“…place neighbor against neighbor in possibly violent confrontations.”
Earlier this week, LaRock received a letter from the wife of an active duty Virginia Guardsman, Michaela Claywell. Mrs. Claywell informed LaRock of “threats of severe violence” that had been posted on Facebook, which “appear to condone violence against Guard members and their families” if they attempt to take their guns.
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These threats are obviously criminal and are being investigated according to Col. Gary Settle, Virginia State Police Superintendent, but they also lend evidence to LaRock’s fear of turning “neighbor against neighbor.”
This all came about in the wake of Representative Donald McEachin publicly encouraging Governor Northam to activate the National Guard to enforce the gun confiscations they seek, after many members of the law enforcement community spoke out saying that they wouldn’t.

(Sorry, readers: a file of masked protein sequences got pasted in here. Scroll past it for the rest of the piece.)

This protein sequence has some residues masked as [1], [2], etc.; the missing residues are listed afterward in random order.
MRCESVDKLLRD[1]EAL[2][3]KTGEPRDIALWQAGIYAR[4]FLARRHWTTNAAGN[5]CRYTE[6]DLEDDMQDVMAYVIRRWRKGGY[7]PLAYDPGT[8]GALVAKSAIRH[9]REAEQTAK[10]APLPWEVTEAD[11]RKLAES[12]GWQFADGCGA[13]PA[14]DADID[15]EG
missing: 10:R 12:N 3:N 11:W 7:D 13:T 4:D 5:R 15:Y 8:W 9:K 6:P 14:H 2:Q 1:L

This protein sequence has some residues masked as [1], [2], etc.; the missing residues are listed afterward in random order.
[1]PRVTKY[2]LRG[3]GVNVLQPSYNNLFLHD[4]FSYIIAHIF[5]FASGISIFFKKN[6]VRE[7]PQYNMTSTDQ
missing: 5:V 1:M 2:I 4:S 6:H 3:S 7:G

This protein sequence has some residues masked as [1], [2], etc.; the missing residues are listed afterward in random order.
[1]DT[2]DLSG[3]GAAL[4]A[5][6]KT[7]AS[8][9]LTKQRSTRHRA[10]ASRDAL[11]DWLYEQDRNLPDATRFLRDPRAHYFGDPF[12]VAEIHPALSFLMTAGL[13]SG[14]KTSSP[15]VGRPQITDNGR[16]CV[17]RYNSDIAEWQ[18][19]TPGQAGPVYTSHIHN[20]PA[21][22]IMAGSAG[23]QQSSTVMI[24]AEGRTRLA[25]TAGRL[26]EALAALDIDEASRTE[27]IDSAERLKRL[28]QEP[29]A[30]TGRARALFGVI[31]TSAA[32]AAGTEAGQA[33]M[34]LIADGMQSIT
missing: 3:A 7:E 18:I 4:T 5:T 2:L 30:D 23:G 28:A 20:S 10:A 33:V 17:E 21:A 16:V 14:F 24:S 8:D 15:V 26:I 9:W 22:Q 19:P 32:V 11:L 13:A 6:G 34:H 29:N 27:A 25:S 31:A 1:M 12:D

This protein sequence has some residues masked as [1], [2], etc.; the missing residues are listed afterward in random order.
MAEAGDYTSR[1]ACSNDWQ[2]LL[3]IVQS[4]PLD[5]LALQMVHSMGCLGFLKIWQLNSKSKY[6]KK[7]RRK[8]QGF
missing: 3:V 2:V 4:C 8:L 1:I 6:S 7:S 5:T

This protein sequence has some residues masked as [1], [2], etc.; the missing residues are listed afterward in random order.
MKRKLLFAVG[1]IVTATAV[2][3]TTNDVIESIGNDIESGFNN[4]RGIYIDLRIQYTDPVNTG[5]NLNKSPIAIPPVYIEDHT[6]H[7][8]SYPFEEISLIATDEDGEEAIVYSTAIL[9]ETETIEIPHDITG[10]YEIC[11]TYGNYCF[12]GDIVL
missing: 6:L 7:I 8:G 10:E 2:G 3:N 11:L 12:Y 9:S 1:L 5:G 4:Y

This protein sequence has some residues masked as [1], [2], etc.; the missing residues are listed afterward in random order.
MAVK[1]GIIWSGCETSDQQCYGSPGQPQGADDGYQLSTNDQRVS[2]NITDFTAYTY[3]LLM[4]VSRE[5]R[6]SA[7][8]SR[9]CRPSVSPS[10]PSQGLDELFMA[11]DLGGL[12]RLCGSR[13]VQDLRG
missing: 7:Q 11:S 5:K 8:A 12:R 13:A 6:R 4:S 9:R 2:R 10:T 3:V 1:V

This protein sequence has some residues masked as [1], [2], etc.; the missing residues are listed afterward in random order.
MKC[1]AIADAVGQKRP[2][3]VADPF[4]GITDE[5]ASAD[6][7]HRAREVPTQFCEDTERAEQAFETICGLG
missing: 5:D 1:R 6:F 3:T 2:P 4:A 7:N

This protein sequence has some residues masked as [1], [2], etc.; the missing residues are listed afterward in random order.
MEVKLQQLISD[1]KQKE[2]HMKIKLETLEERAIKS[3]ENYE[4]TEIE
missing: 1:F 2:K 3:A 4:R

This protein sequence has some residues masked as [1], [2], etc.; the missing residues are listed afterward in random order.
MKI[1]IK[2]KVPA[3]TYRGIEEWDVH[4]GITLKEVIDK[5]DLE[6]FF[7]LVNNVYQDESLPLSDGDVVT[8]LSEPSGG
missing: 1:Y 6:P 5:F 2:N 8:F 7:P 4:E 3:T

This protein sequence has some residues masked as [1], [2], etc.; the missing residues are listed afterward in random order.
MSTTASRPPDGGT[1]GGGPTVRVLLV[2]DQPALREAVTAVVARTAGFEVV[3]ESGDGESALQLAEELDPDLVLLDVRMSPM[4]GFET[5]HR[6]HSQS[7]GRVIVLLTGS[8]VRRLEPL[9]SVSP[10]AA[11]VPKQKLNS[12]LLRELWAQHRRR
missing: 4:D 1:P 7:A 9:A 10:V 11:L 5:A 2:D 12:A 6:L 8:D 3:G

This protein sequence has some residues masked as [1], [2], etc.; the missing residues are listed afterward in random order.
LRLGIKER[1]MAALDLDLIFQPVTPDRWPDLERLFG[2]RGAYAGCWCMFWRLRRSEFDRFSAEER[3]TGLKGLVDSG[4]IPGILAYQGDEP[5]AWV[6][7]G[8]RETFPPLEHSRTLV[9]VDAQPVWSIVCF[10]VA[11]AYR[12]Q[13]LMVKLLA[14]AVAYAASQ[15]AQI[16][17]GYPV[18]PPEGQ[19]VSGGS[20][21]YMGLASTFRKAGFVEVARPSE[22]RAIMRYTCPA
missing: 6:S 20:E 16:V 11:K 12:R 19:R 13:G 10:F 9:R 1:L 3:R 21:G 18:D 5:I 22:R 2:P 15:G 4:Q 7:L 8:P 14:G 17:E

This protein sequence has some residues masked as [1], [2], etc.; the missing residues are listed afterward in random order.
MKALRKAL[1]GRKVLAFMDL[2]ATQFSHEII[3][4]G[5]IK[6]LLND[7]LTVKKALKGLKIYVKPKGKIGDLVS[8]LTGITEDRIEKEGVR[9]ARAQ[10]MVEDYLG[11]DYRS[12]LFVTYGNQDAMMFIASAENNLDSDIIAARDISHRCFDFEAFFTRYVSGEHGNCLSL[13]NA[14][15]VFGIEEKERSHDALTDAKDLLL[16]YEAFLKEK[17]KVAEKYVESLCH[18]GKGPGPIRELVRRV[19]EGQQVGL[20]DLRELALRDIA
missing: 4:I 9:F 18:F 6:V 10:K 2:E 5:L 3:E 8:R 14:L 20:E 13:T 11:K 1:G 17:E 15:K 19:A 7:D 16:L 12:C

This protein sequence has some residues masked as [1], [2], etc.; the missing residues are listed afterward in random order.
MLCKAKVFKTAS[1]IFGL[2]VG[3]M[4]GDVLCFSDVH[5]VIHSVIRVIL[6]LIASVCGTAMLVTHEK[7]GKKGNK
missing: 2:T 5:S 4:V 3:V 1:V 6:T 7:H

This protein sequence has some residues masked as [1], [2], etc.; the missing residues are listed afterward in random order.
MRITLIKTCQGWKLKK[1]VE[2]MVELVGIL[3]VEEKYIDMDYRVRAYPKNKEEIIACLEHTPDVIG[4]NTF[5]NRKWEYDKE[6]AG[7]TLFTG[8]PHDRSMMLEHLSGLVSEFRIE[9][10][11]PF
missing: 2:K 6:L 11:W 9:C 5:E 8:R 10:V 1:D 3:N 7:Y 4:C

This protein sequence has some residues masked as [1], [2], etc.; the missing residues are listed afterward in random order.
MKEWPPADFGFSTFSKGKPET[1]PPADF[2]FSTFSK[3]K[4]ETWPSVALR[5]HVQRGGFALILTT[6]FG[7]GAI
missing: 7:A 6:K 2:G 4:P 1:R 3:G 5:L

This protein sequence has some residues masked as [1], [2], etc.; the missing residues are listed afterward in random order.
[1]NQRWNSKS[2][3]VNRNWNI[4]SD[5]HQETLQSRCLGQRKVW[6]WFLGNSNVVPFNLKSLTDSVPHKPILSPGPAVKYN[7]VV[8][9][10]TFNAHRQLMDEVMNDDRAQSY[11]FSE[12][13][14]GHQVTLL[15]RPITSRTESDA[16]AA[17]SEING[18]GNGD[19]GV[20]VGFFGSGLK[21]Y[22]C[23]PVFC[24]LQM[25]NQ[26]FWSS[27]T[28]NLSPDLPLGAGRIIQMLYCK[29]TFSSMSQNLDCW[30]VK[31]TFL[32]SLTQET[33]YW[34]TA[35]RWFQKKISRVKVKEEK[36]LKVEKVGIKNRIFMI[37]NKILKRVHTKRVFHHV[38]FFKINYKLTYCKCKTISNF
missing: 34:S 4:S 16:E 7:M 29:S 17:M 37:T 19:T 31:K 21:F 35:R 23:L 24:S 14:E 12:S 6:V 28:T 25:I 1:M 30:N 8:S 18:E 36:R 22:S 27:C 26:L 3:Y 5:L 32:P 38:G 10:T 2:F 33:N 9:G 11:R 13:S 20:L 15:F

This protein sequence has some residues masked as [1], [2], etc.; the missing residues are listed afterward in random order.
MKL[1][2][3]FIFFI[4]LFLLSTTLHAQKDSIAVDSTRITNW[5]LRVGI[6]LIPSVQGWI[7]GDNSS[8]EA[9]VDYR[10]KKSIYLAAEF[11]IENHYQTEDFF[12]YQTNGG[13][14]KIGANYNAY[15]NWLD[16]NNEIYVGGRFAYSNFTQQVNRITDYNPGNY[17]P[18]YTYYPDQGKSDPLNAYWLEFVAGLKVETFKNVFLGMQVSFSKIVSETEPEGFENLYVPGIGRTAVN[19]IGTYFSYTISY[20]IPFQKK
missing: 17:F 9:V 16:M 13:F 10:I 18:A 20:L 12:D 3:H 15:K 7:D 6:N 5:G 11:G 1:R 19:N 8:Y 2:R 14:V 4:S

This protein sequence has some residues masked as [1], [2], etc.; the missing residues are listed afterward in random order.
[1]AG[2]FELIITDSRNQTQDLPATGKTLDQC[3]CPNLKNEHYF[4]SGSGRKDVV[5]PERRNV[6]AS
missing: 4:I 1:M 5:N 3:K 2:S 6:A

The only problem is, the National Guardsmen don’t want to, either.
And the threat of doing just that is “undermining the safety and peace-of-mind of families across Virginia,” according to LaRock.
Mrs. Claywell and several other wives signed the letter to LaRock, which was also sent along to the governor, some members of Congress and state legislators. In it, Mrs. Claywell expressed concern over Rep McEachin’s statements, as well as the lashing out Guardsmen and their families have endured in the time following.
In her letter, Mrs. Claywell asked two things:
“1. Hold accountable the people that have used hate speech and made criminal threats against our soldiers and our families.
2. Use your media relations teams in a coordinated effort to de-escalate the current situation but also monitor this situation as the 2nd Amendment issue in Virginia progresses.”
She went on to say:
“Please use your collective influence to protect our soldiers and our families. Our children should never be the focus of death threats or hate speech because of politics. Our soldiers have given more than many Virginians could ever appreciate; this treatment is not what they deserve.”
In LaRock’s letter, he told Governor Northam: